SETTING UP A TV STUDIO ON A BUDGET
Working for TV it isn’t an easy task as It might seem at first sight if you are used to work in the movies industries, it simply won’t be like taking a remote and clicking on the power button.
As usual it requires hard work to make things look neat and polished.
Compared to filming there is a clear advantage though: once you have set up your lighting equipment and your cameras you are good to go for a long time. In filming you have to move lighting around as the scene changes so it’s kind of an ever changing situation.
Lady Channel on Sky TV channel 135 is dedicated to soap operas. Lots of people watch soaps and love to know more about it. For this reason the owners decided to make a pilot on a strict budget to see if we would be able to make up a good show.
The studio has been set on privately owned location at Telecittà’ Studios just out of Turin. It did not have all the standard studio facilities, so lighting had to be taken care of from scratch and we could not have railings or other facilities available.. at the moment. You can see below some pictures of the actual location transformed into a studio:
Lighting was mainly powered by a set of super classics, 4x 800w IANIRO (black re-housed version of my old but good red ones) and LUPO LIGHTS. These are fluorescent lights particularly recommended for TV Studios due to very important advantages they offer:
– diffused light
– barn doors that intensify the light
– cool light
– low energy consumption
– lamps long life span (8000 to 10000 hours)
The IANIRO were aiming straight at the subject, instead the LUPO were mainly bouncing off the walls to produce a even fill light.
Unfortunately due to the fact there no lighting could be properly set on the ceiling there were some shadows on the field, not really coming in the shots but we had to be careful. Everything was monitored and closely controlled via a light mixer console.
The most important things was to pay attention to the green screen patches we had on the back, make sure they were lighten very evenly and that they were casting no reflections on the white sofa and on the subject.. that would have been nothing short than a disaster.
It’s crucial to carefully double check for green screen reflections and the proof can only be to grab a frame and go into FCP or AFTER EFFECTS and use your favorite tools.
The frame grab below is an example of some problems you might encounter along the way
You can see two problems running alongside, one being the green spill and the other being the jaggies. The green spill can easily be treated with a suppressor plug in, there are many available on the market. As far as the jaggies are concerned there can be a lots of reasons involved and you have to cross out one by one. Let me try to put down a shortlist here,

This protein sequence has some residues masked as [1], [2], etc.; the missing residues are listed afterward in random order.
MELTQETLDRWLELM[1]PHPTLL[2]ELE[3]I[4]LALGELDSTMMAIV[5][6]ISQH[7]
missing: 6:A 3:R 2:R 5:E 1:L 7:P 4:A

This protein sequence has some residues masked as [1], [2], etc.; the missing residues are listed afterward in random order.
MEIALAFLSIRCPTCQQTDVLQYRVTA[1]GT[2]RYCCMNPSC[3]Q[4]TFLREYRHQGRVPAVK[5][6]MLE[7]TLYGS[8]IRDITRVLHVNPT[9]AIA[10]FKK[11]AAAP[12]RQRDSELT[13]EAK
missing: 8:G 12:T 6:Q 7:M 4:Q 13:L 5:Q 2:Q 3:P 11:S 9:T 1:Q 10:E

1. footage not converted to ProRes 4:2:2 or another uncompressed format and then imported
2. plain and simple aliasing
3. improper lighting
It is always preferable to light the green screen independently from the subject so that your key lighting has a clean, smooth luminance with no shadows or blow-outs.. a bit like if you were under the sun (not an noon though!)
Although I would have opted for three GH2, the director used instead three 5DmkII. He felt that the Canon had the dynamic range he was looking for and being the space quite tight he could better have the depth of field he was looking for in some shots.
Resolution wise the GH2 was a clear winner with the hack but it was not my call. Actually some of those nasty jaggies could have been caused by the lower video resolution of the Canon (compared to the hacked GH2) although the internal codec is always H264 and that’s quite lousy in terms of color space.
Bear in mind that the 5DmkII had no magic lantern unified codec on board, they were kind of straight out of the box. Nor they had a Mosaic Engineering VAF2 device implemented, which it would have boosted the resolution and avoided some surprises in terms on moire and aliasing.
Lenses chosen were the Canons EF, a 50mm on the teleprompter, a 16-35mm zoom and a 85mm . We had a 70-200mm Zoom on board as well, but that was not much of use though.
Apart from my trusty combo of MANFROTTO 701HDV head and SLIK 700DX PRO legs I was able to use my MARSHALL 70XP monitor to work out the shots, although on the 5Dmll the resolution drops badly once connected to the HDMI and hit the record button. Exposure was measured with a Sekonic cine meter and counter tested by the false colors function of the Marshall.
The telemprompter was an Ipad version and had the 50mm Canon lens along with it. Luckily enough we were not live while on air, so problems arising could be sorted over time and there were loads!
I just imagine how hard it can be to do live TV shows, everything has to be spot on, from the Presenter’s performances to the work of the crew.